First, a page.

A modern vocational education system featuring internationalization and school-enterprise collaboration is taking shape in China's eastern coastal city of Qingdao.

The government of Qingdao has mapped out a long-term plan to boost vocational education, according to Deng Yunfeng, head of the city's education bureau.

He said it is very important to pay equal attention to vocational training and university education.

"An innovative country and the label of 'Made in China' require a large group of skilled workers," he said.

To answer that need, the city has made great efforts to strengthen international cooperation for vocational education, and has sent teachers to Germany to learn from that country's experience in nurturing skilled workers.

In 2014, a China-Germany cooperation base for vocational education was set up in Qingdao. It is the third of its kind in China, with the other two based in Shanghai and Chongqing.

Vocational schools in Qingdao have formed long-term cooperative ties with countries with advanced vocational training, including Germany, the United States, Canada and Australia.

More than 90 percent of vocational schools in the city have regular overseas exchange programs for both teachers and students.

Vocational schooling helps train workforce

The city encourages vocational schools to cooperate with local companies to train students, a practice it calls "modern apprenticeships".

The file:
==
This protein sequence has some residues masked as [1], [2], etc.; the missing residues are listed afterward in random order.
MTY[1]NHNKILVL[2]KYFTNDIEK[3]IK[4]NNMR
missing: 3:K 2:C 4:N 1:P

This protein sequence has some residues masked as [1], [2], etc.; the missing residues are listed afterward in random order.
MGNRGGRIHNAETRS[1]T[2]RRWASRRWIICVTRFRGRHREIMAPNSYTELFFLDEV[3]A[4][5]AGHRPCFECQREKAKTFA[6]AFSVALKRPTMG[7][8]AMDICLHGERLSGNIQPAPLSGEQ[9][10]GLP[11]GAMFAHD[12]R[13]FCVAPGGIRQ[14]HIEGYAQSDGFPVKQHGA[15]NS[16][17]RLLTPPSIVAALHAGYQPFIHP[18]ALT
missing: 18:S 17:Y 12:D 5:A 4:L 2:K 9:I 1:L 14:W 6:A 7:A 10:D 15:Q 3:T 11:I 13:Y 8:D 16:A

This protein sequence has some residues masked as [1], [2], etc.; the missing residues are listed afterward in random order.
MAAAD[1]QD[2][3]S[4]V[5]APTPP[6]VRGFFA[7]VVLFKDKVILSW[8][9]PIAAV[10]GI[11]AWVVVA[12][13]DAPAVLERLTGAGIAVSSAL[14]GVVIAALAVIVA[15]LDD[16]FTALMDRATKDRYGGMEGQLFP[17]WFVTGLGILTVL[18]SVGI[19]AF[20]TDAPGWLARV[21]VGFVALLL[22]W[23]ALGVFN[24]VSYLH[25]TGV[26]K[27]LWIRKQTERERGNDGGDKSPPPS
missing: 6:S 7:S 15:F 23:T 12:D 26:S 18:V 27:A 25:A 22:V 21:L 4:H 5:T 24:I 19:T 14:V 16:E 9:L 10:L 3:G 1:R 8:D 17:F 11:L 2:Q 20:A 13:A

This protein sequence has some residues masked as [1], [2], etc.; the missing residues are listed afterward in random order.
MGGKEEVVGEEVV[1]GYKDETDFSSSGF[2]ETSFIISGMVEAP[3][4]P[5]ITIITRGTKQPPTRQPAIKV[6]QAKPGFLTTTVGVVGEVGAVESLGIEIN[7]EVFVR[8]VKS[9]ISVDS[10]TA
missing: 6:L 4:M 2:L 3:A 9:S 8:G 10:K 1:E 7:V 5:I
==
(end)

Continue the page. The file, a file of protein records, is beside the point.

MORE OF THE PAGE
The modern apprenticeship, which requires students to work at businesses while studying at school, is a widely recognized vocational education system in many countries, especially developed countries.

At present, four local companies have set up training centers to enable students from vocational schools to learn from experienced workers. More such centers will be established by companies in Qingdao this year.

At the Qingdao City Management Professional School, students study in class for three days each week and work at a training center in a local business for another three days.

The students do not pay tuition to the center but can receive an average salary of 2,000 yuan ($323) each month from the business, which also offers employment after graduation, with a starting salary of 3,500 yuan per month.

The city has also implemented a "3 plus 4" pilot program, which consists of three-year's vocational education and four-year's college education, to cater to the employment market's need for skilled workers.

Three vocational schools and a college in the city were selected for the pilot program in 2013, and 140 students enrolled that year. The program was well received and the enrollment number more than doubled in 2014, with accounting, tourism and computer science the most popular majors.

In 2015, some new courses, including logistics management and jewelry design, were added to the curricula to meet demand from applicants.

Chen Wei, vice-president of Qingdao Electronic School, said the program gives students advantages in their future development.

"The three years' study at vocational school prepares students with practical skills, which lay a good foundation for their studies after going to college, as well as for their future careers," he said.

(China Daily 05/23/2015 page6)

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